The 2016 US presidential election was one for the ages.
The battle for the presidency was one of the most polarizing in recent years, and perhaps in US history. And the outcome, the election of Donald Trump to serve as the 45th president, shocked the world.
Nowhere was the shock more apparent than in the tech world, which had largely thrown its weight behind Trump’s opponent, Hillary Clinton.
On Twitter, venture capitalist Shervin Pisheva and Dave Morin, an investor and early Facebook employee, called for California to secede from the US Technology journalist Joshua Topolsky tweeted, “A Trump win is the end of America as we know it.” And those were some of the tamer tweets.
But while criticism of Trump’s election victory was widespread on social media among techies, one tech CEO managed to spark a real firestorm with an email that he sent to his more than 1,000 employees. Matt Maloney, the CEO of Grubhub, a Chicago-based publicly-traded online food delivery company, wrote in his email:
“While demeaning, insulting and ridiculing minorities, immigrants and the physically/mentally disabled worked for Mr. Trump, I want to be clear that this behavior – and these views, have no place at Grubhub. Had he worked here, many of his comments would have resulted in his immediate termination.”
He concluded his email:
“Further I absolutely reject the nationalist, anti-immigrant and hateful politics of Donald Trump and will work to shield our community from this movement as best as I can. As we all try to understand what this vote means to us, I want to affirm to anyone on our team that is scared or feels personally exposed, that I and everyone else here at Grubhub will fight for your dignity and your right to make a better life for yourself and your family here in the United States.
If you do not agree with this statement then please reply to this email with your resignation because you have no place here. We do not tolerate hateful attitudes on our team. I want to repeat what Hillary said this morning, that the new administration deserves our open minds and a chance to lead, but never stop believing that the fight for what’s right is worth it.”
The email was interpreted by many as a not-so-subtle attack on Grubhub employees who may have voted for Trump, and some suggested that it was a potentially illegal form of political discrimination that could open the company up to lawsuits.
The backlash was swift. On Twitter, thousands tweeted with the hashtag #boycottgrubhub, and a website with a petition to “Delete GrubHub!” was launched at deletegrubhub.com. Individuals also took to the App Store, where they left negative reviews for the Grubhub iPhone app.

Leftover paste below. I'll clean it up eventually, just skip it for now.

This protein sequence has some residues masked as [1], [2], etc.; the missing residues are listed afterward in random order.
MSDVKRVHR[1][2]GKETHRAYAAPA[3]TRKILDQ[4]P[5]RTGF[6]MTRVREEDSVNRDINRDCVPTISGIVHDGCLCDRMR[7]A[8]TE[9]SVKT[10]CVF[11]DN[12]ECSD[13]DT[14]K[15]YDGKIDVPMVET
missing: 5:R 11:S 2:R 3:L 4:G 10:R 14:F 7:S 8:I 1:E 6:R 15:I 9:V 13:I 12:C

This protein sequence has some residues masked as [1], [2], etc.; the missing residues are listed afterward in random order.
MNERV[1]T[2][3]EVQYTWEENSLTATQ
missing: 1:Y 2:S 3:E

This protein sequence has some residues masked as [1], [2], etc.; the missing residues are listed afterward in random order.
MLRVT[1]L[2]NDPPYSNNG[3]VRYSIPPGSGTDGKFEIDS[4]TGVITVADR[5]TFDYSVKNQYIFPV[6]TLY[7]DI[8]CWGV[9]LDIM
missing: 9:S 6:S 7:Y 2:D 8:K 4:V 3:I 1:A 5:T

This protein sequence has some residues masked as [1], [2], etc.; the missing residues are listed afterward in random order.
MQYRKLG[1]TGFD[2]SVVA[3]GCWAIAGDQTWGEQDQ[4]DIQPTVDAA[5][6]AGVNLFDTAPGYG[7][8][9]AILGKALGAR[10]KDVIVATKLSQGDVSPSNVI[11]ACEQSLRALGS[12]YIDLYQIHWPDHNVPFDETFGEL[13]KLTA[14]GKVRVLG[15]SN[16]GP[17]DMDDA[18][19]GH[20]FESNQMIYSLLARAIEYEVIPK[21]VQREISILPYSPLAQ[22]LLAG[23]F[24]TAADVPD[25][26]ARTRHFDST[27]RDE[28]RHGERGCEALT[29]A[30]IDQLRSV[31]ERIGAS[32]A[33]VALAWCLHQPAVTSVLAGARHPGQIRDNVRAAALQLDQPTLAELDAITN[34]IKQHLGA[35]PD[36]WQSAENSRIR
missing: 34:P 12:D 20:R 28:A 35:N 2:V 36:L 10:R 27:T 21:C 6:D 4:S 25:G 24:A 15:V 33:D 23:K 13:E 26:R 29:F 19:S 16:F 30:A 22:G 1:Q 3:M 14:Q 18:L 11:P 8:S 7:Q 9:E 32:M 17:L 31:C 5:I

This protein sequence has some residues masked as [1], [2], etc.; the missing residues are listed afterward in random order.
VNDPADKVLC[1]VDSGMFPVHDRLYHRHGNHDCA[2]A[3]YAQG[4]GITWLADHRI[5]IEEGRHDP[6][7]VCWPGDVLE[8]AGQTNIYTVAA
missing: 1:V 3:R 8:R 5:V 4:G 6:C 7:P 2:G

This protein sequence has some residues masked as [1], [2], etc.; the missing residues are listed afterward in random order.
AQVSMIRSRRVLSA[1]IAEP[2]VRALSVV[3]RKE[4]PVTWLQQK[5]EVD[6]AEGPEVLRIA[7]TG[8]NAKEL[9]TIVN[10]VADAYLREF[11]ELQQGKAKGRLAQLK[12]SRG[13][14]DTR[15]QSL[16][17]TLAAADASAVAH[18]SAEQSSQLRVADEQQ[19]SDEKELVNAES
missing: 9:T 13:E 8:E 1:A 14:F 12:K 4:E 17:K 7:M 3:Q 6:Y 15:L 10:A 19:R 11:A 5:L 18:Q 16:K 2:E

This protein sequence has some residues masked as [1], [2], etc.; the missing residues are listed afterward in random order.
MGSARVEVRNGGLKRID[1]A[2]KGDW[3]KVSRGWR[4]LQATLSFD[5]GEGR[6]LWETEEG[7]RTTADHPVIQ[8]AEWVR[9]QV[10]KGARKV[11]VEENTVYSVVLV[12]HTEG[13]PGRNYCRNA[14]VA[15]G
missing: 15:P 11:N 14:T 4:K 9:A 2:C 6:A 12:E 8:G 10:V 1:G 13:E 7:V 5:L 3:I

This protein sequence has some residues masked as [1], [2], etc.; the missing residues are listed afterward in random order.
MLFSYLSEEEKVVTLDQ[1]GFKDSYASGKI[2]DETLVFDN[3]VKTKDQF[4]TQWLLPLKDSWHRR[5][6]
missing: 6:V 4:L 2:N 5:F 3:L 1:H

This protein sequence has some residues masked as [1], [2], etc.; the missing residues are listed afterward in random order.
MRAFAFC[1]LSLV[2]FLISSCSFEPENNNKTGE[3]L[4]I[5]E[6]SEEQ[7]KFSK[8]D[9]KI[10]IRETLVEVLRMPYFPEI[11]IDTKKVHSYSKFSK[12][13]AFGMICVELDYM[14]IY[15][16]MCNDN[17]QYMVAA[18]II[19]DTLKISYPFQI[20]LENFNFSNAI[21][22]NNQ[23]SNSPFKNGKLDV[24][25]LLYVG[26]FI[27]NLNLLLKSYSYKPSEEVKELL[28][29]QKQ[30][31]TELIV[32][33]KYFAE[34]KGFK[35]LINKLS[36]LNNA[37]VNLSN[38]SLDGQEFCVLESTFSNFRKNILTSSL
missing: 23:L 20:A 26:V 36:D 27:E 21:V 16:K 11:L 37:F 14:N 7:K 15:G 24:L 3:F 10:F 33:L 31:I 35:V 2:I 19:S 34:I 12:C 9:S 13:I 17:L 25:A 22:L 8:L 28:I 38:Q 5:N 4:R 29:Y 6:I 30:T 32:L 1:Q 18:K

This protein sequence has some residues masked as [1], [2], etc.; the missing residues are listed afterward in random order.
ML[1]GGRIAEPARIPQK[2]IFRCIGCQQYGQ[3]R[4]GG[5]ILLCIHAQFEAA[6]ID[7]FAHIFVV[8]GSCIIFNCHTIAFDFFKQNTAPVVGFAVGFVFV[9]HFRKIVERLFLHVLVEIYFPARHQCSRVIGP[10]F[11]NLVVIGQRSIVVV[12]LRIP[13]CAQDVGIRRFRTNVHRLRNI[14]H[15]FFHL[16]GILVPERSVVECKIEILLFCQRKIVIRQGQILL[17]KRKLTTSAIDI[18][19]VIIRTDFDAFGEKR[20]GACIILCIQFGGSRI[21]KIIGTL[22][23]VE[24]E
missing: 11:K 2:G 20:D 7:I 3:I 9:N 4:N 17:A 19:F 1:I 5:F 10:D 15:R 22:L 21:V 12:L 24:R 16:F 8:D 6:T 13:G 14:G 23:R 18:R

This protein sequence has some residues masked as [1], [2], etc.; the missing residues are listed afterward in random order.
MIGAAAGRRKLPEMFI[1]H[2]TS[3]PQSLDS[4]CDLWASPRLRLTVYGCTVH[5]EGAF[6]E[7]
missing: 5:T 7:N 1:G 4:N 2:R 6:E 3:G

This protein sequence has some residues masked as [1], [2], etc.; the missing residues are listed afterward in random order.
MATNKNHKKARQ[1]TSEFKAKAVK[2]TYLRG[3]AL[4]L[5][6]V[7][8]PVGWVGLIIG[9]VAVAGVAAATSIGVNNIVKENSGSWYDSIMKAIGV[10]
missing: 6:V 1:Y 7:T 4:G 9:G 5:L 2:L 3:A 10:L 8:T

Even the tech press was critical of Maloney, with The Verge’s Nick Statt writing “This is the wrong way for a CEO to respond to Donald Trump’s election win.”
Not surprisingly, Grubhub was forced to respond to the controversy. On Thursday, Maloney issued a statement that read, in part:
“Some of the statements in my email…have been misconstrued. I want to clarify that I did not ask for anyone to resign if they voted for Trump. I would never make such a demand. To the contrary, the message of the email is that we do not tolerate discriminatory activity or hateful commentary in the workplace, and that we will stand up for our employees.”
But damage had already been done. On Friday, shares of Grubhub’s stock fell by nearly 5%, continuing a slide that began on Thursday.
Will the backlash create lasting damage to Grubhub’s business and its brand?
That remains to be seen. Historically, social media backlashes fizzle out, and companies move on with life. So it’s entirely possible that Maloney’s ill-advised email will soon be forgotten.
But given the high level of emotion on all sides of Election 2016, it’s also possible that Grubhub will lose customers and be known to some as “that company whose CEO asked Trump supporters to resign,” which demonstrates why the more muted and conciliatory statements from other tech CEOs like Tim Cook, Mark Zuckerberg and Jeff Bezos were probably well-advised no matter how these tech titans felt personally.
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I didn’t vote for him last November. There was no way this registered Democrat from the blue state of Massachusetts would check that box. But I have to give him props for his tweets.
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